Wolff-Parkinson-White syndrome affects 1 to 3 in 1,000 people worldwide. Only a small fraction of these cases appear to run in families.

Wolff-Parkinson-White syndrome is a common cause of an arrhythmia known as paroxysmal supraventricular tachycardia. Wolff-Parkinson-White syndrome is the most frequent cause of this abnormal heart rhythm in the Chinese population, where it is responsible for more than 70 percent of cases.

What genes are related to Wolff-Parkinson-White syndrome?

Mutations in the PRKAG2 gene cause Wolff-Parkinson-White syndrome.

A small percentage of all cases of Wolff-Parkinson-White syndrome are caused by mutations in the PRKAG2 gene. Some people with these mutations also have features of hypertrophic cardiomyopathy, a form of heart disease that enlarges and weakens the heart (cardiac) muscle. The PRKAG2 gene provides instructions for making a protein that is part of an enzyme called AMP-activated protein kinase (AMPK). This enzyme helps sense and respond to energy demands within cells. It is likely involved in the development of the heart before birth, although its role in this process is unknown.

Researchers are uncertain how PRKAG2 mutations lead to the development of Wolff-Parkinson-White syndrome and related heart abnormalities. Research suggests that these mutations alter the activity of AMP-activated protein kinase in the heart, although it is unclear whether the genetic changes overactivate the enzyme or reduce its activity. Studies indicate that changes in AMP-activated protein kinase activity allow a complex sugar called glycogen to build up abnormally within cardiac muscle cells. Other studies have found that altered AMP-activated protein kinase activity is related to changes in the regulation of certain ion channels in the heart. These channels, which transport positively charged atoms (ions) into and out of cardiac muscle cells, play critical roles in maintaining the heart's normal rhythm.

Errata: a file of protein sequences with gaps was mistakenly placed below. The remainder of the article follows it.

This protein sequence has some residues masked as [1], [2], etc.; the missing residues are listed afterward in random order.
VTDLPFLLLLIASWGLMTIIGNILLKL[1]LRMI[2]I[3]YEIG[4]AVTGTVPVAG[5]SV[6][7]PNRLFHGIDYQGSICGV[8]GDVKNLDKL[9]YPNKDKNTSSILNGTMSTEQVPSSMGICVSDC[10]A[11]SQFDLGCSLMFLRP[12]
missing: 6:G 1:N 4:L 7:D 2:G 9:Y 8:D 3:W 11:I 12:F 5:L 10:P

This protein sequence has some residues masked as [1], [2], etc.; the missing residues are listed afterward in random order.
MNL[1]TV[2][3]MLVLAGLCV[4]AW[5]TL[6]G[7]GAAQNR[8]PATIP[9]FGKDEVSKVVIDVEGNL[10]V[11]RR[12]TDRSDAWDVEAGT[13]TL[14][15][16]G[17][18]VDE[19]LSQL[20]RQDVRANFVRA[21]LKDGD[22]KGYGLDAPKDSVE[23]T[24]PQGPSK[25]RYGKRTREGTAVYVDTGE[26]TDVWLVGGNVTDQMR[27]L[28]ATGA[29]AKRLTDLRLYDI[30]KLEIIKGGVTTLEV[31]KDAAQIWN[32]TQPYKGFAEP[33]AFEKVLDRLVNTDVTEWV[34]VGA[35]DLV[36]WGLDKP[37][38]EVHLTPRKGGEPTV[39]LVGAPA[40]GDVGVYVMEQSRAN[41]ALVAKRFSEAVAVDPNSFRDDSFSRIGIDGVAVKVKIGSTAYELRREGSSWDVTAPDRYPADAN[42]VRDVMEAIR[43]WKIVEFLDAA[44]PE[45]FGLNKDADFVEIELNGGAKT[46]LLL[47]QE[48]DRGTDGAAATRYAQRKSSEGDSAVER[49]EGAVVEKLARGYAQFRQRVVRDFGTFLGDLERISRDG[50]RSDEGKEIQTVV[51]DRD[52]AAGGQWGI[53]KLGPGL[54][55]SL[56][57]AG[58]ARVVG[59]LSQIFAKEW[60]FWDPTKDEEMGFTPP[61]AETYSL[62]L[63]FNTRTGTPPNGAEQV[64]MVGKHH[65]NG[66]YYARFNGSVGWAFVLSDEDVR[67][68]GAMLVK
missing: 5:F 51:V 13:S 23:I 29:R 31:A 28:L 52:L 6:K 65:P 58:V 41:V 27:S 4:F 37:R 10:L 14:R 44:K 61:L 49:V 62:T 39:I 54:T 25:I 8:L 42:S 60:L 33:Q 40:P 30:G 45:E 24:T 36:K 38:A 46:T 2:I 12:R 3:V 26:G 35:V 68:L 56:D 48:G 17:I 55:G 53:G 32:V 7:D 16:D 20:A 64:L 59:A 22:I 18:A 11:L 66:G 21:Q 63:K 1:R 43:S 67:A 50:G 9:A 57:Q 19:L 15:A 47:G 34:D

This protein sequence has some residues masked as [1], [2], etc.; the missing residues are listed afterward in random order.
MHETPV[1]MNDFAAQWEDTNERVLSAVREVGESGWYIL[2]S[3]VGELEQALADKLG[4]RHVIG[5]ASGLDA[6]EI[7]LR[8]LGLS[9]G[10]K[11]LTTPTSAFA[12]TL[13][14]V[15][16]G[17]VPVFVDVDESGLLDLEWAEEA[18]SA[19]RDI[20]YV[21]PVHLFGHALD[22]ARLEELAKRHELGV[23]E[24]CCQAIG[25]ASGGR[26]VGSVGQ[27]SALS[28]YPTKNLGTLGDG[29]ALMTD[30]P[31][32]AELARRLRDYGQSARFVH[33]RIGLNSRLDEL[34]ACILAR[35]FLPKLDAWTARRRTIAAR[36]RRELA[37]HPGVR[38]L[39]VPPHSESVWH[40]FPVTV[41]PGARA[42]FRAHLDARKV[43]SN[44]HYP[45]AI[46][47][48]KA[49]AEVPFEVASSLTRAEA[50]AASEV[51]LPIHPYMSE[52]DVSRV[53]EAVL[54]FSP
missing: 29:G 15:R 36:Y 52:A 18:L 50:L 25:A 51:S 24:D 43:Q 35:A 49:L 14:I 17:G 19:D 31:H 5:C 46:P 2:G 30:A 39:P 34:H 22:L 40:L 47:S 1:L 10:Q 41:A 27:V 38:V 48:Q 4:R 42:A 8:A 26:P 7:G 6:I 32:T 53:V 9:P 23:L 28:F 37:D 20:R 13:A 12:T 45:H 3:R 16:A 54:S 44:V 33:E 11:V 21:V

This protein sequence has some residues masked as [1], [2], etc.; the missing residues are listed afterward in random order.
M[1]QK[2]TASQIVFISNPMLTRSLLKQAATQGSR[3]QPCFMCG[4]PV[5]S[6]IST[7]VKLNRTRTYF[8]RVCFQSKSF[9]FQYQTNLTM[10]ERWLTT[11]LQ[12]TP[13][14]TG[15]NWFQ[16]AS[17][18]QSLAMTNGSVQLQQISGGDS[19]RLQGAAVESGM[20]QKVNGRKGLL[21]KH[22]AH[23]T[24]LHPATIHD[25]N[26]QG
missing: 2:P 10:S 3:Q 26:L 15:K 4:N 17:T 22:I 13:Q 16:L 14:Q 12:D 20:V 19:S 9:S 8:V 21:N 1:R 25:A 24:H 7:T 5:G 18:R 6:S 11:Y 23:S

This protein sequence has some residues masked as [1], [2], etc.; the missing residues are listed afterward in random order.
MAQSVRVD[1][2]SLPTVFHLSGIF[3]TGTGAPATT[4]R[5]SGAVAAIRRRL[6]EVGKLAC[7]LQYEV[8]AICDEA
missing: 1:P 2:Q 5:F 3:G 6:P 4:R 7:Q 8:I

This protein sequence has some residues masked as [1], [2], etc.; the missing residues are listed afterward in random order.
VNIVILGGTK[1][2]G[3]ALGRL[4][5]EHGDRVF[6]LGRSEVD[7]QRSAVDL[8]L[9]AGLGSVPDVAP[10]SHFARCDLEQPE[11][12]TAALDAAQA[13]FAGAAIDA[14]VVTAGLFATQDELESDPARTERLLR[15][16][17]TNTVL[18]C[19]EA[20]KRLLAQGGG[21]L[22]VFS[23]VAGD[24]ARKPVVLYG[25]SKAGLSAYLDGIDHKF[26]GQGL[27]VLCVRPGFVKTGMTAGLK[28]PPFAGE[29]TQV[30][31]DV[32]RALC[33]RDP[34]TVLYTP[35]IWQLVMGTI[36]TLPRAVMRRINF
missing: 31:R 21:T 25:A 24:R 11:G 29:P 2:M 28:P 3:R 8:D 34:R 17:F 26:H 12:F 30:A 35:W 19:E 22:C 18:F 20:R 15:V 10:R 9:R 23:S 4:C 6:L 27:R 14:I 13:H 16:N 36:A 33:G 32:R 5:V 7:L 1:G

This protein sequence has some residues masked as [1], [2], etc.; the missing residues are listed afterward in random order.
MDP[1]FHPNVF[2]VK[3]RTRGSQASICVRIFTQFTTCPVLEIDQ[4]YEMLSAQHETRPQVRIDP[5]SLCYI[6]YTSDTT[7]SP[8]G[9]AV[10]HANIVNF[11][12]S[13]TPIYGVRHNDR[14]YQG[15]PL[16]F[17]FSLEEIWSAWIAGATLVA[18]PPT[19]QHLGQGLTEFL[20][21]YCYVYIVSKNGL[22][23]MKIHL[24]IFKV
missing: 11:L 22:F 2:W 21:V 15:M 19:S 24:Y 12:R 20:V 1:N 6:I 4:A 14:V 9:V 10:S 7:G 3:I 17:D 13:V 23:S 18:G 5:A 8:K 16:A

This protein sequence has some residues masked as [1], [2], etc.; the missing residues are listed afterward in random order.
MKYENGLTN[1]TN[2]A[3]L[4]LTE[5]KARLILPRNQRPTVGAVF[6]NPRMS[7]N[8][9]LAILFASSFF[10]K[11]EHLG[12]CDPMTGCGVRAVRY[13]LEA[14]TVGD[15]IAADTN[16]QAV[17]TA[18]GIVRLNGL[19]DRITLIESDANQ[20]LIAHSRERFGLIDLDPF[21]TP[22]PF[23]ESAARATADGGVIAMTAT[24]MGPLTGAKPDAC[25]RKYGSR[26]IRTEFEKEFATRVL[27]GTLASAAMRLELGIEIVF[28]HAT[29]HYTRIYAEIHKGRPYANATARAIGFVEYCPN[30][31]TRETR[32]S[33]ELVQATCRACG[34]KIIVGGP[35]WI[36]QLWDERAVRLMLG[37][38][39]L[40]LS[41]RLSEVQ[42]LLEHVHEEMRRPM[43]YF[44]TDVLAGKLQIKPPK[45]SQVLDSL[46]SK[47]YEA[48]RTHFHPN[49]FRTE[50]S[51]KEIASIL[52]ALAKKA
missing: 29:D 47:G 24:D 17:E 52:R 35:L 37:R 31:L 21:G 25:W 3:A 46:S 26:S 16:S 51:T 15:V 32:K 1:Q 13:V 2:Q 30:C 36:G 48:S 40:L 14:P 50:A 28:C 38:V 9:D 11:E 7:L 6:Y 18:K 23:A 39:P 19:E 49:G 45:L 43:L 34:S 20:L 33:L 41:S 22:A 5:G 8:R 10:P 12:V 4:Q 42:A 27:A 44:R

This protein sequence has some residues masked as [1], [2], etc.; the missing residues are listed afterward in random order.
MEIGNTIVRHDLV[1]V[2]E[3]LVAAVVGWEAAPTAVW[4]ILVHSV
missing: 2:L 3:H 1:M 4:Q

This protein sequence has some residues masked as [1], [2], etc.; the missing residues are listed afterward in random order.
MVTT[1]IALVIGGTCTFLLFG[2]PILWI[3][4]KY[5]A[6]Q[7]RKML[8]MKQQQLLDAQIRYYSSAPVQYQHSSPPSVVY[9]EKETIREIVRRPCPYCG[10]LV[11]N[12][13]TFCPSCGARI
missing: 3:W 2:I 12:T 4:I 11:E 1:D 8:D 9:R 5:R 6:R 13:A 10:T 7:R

In most cases, the cause of Wolff-Parkinson-White syndrome is unknown.

Related Gene(s)

Changes in this gene are associated with Wolff-Parkinson-White syndrome.

  • PRKAG2

How do people inherit Wolff-Parkinson-White syndrome?

Most cases of Wolff-Parkinson-White syndrome occur in people with no apparent family history of the condition. These cases are described as sporadic and are not inherited.

Familial Wolff-Parkinson-White syndrome accounts for only a small percentage of all cases of this condition. The familial form of the disorder typically has an autosomal dominant pattern of inheritance, which means one copy of the altered gene in each cell is sufficient to cause the condition. In most cases, a person with familial Wolff-Parkinson-White syndrome has inherited the condition from an affected parent.